The Need: Food Poverty In India

  Malnutrition In Mumbai 17 children die of malnutrition in Mumbai slum 248 of the 429 children under 5-year malnourished The Mumbai is house to 22 million people, and over 70% live in slums. People living in the slums have limited access to electricity, clean water, food, and education opportunity. The slums are also housing […]

 

Malnutrition In Mumbai

17 children die of malnutrition in Mumbai slum

248 of the 429 children under 5-year malnourished

The Mumbai is house to 22 million people, and over 70% live in slums. People living in the slums have limited access to electricity, clean water, food, and education opportunity. The slums are also housing to over 7 million children’s under the age of 14 who are growing up in abject poverty. Because food is limited and the need for families to pool their resources for survival is great, there is tremendous pressure on children – even as young as 4 years old – to work. Slum children work as rag pickers, sewage cleaners and other unhealthy and hazardous jobs all around Mumbai, earning some rupees a day in order to stave off their families’ hunger. Education and literacy are put off as parents struggle to balance the immediate needs for food over the need of a child to grow, develop, and study in order to build a different life.

Some other facts about Food poverty in India should also give us pause: India is estimated to have one-third of the world’s poor. According to a 2005, World Bank estimate, 42% of India, 456 million people, fall down the international poverty line of $1.25 a day. Nearly 30% of workers are casual workers who work only when they are able to get jobs and remain unpaid for the rest of the time. Only 10% of the workforce is in regular employment. The deficiency of adequate sanitation, nutrition, and safe water has significant negative health impacts. Estimated in 2002 by the World Health Organization (WHO) that around 700,000 Indians die each year from diarrhea.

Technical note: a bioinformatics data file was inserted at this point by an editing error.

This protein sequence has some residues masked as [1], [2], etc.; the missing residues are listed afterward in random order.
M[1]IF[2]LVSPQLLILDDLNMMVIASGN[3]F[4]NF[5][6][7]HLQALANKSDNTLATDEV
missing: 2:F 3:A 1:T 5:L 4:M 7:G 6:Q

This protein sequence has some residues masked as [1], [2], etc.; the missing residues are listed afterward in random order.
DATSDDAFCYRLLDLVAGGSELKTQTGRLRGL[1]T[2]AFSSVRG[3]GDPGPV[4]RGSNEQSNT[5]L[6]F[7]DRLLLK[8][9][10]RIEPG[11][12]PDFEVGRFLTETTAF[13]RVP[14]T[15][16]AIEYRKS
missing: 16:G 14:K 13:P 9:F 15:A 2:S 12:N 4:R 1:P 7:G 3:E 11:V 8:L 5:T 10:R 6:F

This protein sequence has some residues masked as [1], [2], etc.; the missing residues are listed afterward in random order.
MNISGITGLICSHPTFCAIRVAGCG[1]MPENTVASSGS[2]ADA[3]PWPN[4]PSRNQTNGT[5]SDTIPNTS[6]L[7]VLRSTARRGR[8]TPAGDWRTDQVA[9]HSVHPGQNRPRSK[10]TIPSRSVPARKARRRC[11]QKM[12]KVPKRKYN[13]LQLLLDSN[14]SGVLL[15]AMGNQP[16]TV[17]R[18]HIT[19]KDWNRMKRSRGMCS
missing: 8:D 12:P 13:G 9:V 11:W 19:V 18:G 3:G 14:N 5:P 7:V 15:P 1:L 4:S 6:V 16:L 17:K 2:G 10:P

Deficiency of new farming techniques, difficult weather conditions, poor storage conditions, misuse of insecticides and Deficiency of water all mean that many families cannot grow enough crops to feed their children all year round. It is this reason why families leave rural areas to travel hundreds of kilometers just to live in the slums of big cities, like Mumbai. Back in the villages they starve, in the cities, they may find work and survive in the slums. To the New York Times, it is estimated that about 42.5% of the children in India suffer from malnutrition. The World Bank, citing estimates made by the World Health Organization, says that about 49% of the world’s underweight children, 34% of the world’s stunted children and 46% of the world’s malnourished children, live in India.

Girls have it even worse. Some girls are married off early, work as indentured servants or end up in prostitution just to survive. Actually, a major issue which faces India is illiteracy amongst women. There are over 200 million illiterate women in India. Recent studies show that infant mortality is directly inversely proportional to the education level of the mothers – in other words, the children of illiterate mothers are much more likely to die young. These women have high fertility rates, poor earning potential, little autonomy in the household and bad quality of life. Girls’ literacy greatly affects the lives of the women, their children, and their whole society.

Education in health and sanitation, skills training, empowering all children, especially girls, better education in schools, positive influence and outlook have all been tried and tested throughout the world in projects and have seen severe results and drops in the terrible figures above.